These are likely the Wilson Wu stories by Terry Bisson.
Here's an excerpt from "The Hole in the Hole", which is the story you remember about the passageway between a junkyard and the moon.
Everybody should have a friend like Wilson Wu, just to keep them guessing. Wu worked his way through high school as a pastry chef, then dropped out to form a rock band, then won a scholarship to Princeton (I think) for math (I think), then dropped out to get a job as an engineer, then made it halfway through medical school at night before becoming a lawyer, which is where I met him. He passed his bar exam on the first try. Somewhere along the line he decided he was gay, then decided he wasn’t (I don’t know what his wife thought of all this); he has been both democrat and republican, Catholic and Protestant, pro and anti gun-control. He can’t decide if he’s Chinese or American, or both.
As best I can tell, the narrator is named "Irving". "The Edge of the Universe", found in Numbers Don't Lie, is where the universe is beginning to contract.
Just then his friend Wilson, now working at the observatory on Muana Kea in Hawaii, calls him with news that they have discovered the edge of the universe. The universe, having expanded as far as it can, is beginning to contract. This will take millions of years; except, it seems, in some places isolated bubbles of time have begun to run backwards already.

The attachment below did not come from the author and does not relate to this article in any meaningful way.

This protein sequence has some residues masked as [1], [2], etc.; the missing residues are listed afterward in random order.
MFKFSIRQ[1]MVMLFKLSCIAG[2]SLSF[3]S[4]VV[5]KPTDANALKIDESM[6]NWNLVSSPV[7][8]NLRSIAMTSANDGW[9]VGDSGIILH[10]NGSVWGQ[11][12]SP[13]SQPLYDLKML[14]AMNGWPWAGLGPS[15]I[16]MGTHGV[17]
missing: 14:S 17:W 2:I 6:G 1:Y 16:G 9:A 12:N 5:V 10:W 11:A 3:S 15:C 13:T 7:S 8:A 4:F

Given two of the three stories are present, I'm suspecting your third might be "Get Me to the Church on Time", but the summary I found in the review is a bit disjointed:
I was not prepared for a Nobel-prize-winning scientist creating a bubble universe powered by a 1960s vintage black-and-white TV, a garden hose and a cell phone, while hiding in the Brooklyn tree house Irv and his neighbor built while they were kids. I wasn’t expecting weather-controlling moths and an ice sculpture of Traveler, Robert E Lee’s horse. I was not expecting a love letter to New York City, or the ending I got for Candy and Irv. I did not know what to expect when I bought Numbers Don’t Lie and it still all surprised me.
I can't claim any particular cleverness on this one. I just recognized the story about the junkyard and the one as one I'd answered before and then I trolled for other details.